So what is a process server? I am often asked by people who think they know what I do, what do I actually do? Many think I am a mixture of James Bond, Liam Neeson, and Reese from A Person of Interest. In reality, I find that no two days are the same. As a result, I have a varied and fascinating way to make a living.
In any one day, the documents I have to serve will probably cover a wide range of issues. These may relate to monies owed by individuals and especially businesses. Some might be injunctions against those who have committed or are accused of violent or anti-social behaviour. They may have breached existing court orders or be alleged to have abducted one or more children from outside the U.K. Elsewhere, they may be party to existing or proposed care proceedings by a local authority.
I might be asked to trace an individual to establish their current location. This could be due to a whole host of reasons. These include monies owed, entitlement to an inheritance or to reunify them with lost family members. It could be insurance related or concern a vacant or derelict property. Here I would use various methods. I might rely on online resources, discreet surveillance or subtle questioning of former neighbours and associates.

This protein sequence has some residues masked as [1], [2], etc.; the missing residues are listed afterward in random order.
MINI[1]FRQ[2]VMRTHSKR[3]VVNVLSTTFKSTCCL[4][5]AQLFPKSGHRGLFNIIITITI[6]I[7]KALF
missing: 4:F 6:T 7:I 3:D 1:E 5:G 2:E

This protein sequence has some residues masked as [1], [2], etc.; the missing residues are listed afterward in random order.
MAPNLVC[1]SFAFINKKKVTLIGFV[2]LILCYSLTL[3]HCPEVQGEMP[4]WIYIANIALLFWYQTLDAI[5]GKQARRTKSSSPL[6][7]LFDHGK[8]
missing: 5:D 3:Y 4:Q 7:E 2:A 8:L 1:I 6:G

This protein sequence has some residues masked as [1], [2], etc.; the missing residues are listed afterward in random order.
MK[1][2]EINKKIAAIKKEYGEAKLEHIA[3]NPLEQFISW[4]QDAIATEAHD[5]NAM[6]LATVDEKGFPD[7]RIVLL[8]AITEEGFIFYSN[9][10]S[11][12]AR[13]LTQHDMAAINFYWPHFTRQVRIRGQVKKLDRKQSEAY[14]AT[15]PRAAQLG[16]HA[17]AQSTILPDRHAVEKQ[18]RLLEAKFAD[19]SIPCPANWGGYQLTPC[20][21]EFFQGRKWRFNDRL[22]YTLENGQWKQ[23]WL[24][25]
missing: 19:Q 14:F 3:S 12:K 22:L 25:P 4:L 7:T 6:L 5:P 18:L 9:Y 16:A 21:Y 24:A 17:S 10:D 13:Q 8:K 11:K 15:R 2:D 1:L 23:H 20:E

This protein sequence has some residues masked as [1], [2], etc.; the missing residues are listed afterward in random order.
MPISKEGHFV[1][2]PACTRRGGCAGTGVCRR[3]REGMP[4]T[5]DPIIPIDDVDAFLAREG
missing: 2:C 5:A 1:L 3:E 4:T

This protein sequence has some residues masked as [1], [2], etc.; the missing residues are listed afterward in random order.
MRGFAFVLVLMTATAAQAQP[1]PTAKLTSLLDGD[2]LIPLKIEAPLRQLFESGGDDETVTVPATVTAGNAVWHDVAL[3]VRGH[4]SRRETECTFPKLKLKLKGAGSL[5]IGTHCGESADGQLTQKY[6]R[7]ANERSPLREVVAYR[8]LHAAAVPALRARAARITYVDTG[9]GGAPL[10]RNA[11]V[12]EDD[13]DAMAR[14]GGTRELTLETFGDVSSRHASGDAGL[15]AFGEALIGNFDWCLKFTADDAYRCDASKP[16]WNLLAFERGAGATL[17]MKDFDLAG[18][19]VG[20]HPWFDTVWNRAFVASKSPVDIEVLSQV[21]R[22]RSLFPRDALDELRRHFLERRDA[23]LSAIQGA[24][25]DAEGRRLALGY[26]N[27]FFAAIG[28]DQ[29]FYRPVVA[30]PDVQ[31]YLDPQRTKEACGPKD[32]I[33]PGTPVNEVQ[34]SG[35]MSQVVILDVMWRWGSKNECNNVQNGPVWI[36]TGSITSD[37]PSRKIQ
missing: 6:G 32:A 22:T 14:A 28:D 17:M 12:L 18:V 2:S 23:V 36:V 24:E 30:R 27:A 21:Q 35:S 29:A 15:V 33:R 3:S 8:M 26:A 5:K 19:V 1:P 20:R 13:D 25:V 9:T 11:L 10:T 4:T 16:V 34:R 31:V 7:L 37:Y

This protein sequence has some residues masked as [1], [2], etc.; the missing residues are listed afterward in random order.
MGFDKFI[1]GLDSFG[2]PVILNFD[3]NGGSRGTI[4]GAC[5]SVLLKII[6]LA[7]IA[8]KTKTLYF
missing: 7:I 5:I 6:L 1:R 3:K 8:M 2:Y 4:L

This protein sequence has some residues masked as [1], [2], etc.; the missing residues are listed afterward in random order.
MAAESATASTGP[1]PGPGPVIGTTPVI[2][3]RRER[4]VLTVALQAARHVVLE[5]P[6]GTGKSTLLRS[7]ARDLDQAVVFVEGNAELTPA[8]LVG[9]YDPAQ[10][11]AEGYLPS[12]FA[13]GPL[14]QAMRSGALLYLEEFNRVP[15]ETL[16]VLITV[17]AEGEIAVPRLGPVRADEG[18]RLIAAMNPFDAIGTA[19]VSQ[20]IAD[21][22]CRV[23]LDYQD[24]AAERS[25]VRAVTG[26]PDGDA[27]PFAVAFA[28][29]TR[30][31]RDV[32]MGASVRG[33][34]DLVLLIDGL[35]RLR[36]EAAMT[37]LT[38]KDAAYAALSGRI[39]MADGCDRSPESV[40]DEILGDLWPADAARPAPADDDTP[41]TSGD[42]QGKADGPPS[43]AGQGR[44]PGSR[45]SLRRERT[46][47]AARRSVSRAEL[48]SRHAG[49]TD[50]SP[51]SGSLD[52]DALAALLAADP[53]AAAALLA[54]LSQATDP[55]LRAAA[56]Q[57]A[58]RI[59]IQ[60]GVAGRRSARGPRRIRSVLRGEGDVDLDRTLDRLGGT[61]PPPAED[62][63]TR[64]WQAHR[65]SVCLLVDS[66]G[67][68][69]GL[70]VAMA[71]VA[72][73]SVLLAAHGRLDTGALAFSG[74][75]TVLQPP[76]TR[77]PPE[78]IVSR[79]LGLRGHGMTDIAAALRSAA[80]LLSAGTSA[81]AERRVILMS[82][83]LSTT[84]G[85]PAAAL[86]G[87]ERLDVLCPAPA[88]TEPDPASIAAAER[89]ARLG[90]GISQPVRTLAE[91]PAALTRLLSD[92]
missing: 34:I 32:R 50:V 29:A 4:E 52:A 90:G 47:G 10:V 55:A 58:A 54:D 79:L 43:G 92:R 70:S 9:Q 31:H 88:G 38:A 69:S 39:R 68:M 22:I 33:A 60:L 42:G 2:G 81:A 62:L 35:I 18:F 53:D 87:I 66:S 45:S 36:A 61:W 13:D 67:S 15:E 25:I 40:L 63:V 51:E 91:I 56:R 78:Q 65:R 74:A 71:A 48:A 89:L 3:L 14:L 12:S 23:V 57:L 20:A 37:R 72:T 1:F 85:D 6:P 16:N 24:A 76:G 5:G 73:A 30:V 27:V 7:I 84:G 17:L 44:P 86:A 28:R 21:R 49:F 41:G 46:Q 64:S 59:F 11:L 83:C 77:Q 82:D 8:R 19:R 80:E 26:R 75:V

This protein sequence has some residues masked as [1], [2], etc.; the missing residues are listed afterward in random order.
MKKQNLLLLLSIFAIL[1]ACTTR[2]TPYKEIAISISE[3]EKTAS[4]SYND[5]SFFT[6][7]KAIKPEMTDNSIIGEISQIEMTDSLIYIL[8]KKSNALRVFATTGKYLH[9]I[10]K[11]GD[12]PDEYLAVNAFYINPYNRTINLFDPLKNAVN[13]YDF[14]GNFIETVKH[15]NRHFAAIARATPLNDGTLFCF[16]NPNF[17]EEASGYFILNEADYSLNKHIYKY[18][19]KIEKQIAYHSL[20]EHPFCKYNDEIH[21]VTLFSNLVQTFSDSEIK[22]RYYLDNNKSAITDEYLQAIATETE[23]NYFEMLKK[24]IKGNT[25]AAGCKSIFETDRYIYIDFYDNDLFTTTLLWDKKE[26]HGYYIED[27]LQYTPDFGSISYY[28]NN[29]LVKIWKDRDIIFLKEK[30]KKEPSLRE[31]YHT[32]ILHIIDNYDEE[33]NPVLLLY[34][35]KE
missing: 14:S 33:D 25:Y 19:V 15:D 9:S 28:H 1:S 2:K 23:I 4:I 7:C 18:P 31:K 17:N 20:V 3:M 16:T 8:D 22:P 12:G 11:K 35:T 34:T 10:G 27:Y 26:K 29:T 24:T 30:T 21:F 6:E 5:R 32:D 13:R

Threats of Violence to a Process Server
As a process server, there is always an element of risk. The threat of violence is often present in these situations, especially when you are delivering bad news. Experience tells you how to recognise these situations before they escalate and you can react accordingly. If you aim to treat people as you would wish to be treated, you can probably smooth over most hostile situations.
The role of a process server would not suit everyone. However, for me, it provides a wide and hugely interesting range of daily challenges. Finally, I have to say that variety is the spice of life.